Hip Fractures - Orthopaedic Trauma - Lecture Slides, Slides for Orthopedics. Acharya Nagarjuna University
devaki
devaki21 December 2012

Hip Fractures - Orthopaedic Trauma - Lecture Slides, Slides for Orthopedics. Acharya Nagarjuna University

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Hip Fractures, Intertrochanteric Fractures, Cross Table Lateral, Occult Hip Fracture, Dvt Prophylaxis, Intracapsular Location, Valgus Impacted Fractures, Hemiarthroplasty are some points from this lecture. This lecture i...
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Diagnosis and Management of Osteoporotic Fractures

Hip Fractures

• General principles – With the aging of the American population the

incidence of hip fractures is projected to increase from 250,000 in 1990 to 650,000 by 2040

– Cost approximately $8.7 billion annually – 20% higher incidence in urban areas – 15% lifetime risk for white females who live to age

80

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Hip Fractures • Epidemiology

– Incidence increases after age 50 – Female: Male ratio is 2:1 – Femoral neck and intertrochanteric fractures

seen with equal frequency

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Hip Fractures

• Radiographic evaluation – Anterior-posterior

view – Cross table lateral – Internal rotation view

will help delineate fracture pattern

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Hip Fractures

• Radiographic evaluation – Occult hip fracture

• Technetium bone scanning is a sensitive indicator, but may take 2-3 days to become positive

• Magnetic resonance imaging has been shown to be as sensitive as bone scanning and can be reliably performed within 24 hours

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Hip Fractures • Management

– Prompt operative stabilization • Operative delay of > 24-48 hours increases one-year mortality

rates • However, important to balance medical optimization and

expeditious fixation – Early mobilization

• Decrease incidence of decubiti, UTI, atelectasis/respiratory infections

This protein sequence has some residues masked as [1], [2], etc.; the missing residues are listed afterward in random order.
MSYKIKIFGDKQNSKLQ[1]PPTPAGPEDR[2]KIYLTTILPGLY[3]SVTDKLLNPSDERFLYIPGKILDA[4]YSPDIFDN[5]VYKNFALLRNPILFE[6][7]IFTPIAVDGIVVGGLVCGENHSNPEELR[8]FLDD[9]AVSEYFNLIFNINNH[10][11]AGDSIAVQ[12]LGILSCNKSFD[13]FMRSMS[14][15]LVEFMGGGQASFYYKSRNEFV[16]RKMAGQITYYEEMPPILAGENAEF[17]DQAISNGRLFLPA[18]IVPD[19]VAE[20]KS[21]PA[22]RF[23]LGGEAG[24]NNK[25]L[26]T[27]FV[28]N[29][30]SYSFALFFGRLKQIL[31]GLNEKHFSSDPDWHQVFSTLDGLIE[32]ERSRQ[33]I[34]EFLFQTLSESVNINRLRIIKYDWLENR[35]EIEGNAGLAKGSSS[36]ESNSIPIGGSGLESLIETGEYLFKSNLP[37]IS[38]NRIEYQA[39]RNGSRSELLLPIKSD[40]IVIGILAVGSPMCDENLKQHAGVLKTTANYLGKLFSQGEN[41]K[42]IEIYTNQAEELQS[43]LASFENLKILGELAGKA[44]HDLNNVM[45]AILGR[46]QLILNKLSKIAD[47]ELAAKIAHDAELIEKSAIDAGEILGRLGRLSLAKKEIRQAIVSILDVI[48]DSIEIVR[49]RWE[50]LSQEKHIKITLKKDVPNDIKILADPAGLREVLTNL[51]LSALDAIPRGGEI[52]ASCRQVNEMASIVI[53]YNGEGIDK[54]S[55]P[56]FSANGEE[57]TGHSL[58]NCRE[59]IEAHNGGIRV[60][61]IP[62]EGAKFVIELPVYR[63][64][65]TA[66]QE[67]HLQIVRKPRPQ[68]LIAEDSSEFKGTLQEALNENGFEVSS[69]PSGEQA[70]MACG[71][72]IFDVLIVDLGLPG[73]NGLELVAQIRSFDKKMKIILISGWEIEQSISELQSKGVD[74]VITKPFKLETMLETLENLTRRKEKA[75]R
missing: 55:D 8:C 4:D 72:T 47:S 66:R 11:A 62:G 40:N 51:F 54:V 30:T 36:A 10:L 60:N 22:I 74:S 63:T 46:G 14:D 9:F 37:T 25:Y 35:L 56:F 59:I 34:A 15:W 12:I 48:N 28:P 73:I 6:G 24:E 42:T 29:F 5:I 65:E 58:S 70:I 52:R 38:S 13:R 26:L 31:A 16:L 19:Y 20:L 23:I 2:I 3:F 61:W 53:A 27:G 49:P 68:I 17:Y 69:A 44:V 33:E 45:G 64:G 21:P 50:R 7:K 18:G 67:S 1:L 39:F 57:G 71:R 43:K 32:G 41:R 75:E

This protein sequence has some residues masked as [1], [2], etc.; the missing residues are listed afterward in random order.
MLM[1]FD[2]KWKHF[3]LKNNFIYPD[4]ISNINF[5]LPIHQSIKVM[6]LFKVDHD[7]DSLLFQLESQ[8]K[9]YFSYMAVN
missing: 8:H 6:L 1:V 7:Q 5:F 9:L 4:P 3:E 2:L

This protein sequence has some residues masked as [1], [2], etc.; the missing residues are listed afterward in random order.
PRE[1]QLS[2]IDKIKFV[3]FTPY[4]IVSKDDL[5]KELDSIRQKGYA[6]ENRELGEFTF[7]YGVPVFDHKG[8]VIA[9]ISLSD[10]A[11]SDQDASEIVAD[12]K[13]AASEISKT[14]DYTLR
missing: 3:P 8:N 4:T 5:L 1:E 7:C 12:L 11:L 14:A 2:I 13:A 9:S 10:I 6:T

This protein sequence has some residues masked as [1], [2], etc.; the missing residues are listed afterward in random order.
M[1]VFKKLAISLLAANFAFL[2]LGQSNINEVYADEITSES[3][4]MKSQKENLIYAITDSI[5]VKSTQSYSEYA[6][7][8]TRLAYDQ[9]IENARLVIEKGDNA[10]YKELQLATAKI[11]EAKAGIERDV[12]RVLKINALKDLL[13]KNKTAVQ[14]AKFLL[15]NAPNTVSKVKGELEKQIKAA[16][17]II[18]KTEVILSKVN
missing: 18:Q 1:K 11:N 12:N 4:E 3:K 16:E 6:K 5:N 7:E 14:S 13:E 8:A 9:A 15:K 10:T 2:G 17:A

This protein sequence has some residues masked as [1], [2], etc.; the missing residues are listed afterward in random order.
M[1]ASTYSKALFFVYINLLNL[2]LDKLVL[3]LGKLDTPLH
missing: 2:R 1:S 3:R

– DVT prophylaxis

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Hip Fractures

• Outcomes – Fracture related outcomes

• Healing • Quality of reduction

– Functional outcomes • Ambulatory ability • Mortality (25% at one year) • Return to pre-fracture activities of daily living

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Hip Fractures • Femoral neck fractures

– Intracapsular location – Vascular Supply

• Medial and lateral circumflex vessels anastamose at the base of the neck

• blood supply predominately from ascending arteries (90%)

• Artery of ligamentum teres (10%)

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Hip Fractures • Femoral neck fractures • Treatment

– Non-displaced/ valgus impacted fractures • Non-operative 8-15% displacement rate • Operative with cannulated screws • Non-union 5% and osteonecrosis is approximately

8%

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Hip Fractures

• Femoral neck fractures – Displaced fractures should be treated operatively – Treatment: Open vs. Closed Reduction and Internal

fixation • 30% non-union and 25%-30% osteonecrosis rate • Non-union requires reoperation 75% of the time while

osteonecrosis leads to reoperation in 25% of cases

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Hip Fractures • Femoral neck fractures • Treatment: Hemiarthroplasty

– Unipolar Vs Bipolar – Can lead to acetabular erosion, dislocation,

infection

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Hip Fractures

• Femoral neck fractures • Treatment

– Displaced fractures can be treated non - operatively in certain situations

• Demented, non-ambulatory patient – Mobilize early

• Accept resulting non or malunion

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Hip Fractures

• Intertrochanteric fractures – Extracapsular (well vascularized) – Region distal to the neck between the trochanters – Calcar femorale – Posteromedial cortex – Important muscular insertions

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Hip Fractures

• Intertrochanteric fractures – Treatment

• Usually treated surgically • Implant of choice is a hip compression screw that

slides in a barrel attached to a sideplate • The implant allows for controlled impaction upon

weightbearing

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Hip Fractures

• Intertrochanteric fractures – Treatment

• Primary prosthetic replacement can be considered

• For cases with significant comminution

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Hip Fractures

• Subtrochanteric Fractures – Begin at or below the level

of the lesser trochanter – Typically higher energy

injuries seen in younger patients

– far less common in the elderly

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Hip Fractures

• Subtrochanteric Fractures – Treatment

• Intramedullary nail (high rates of union)

• Plates and screws

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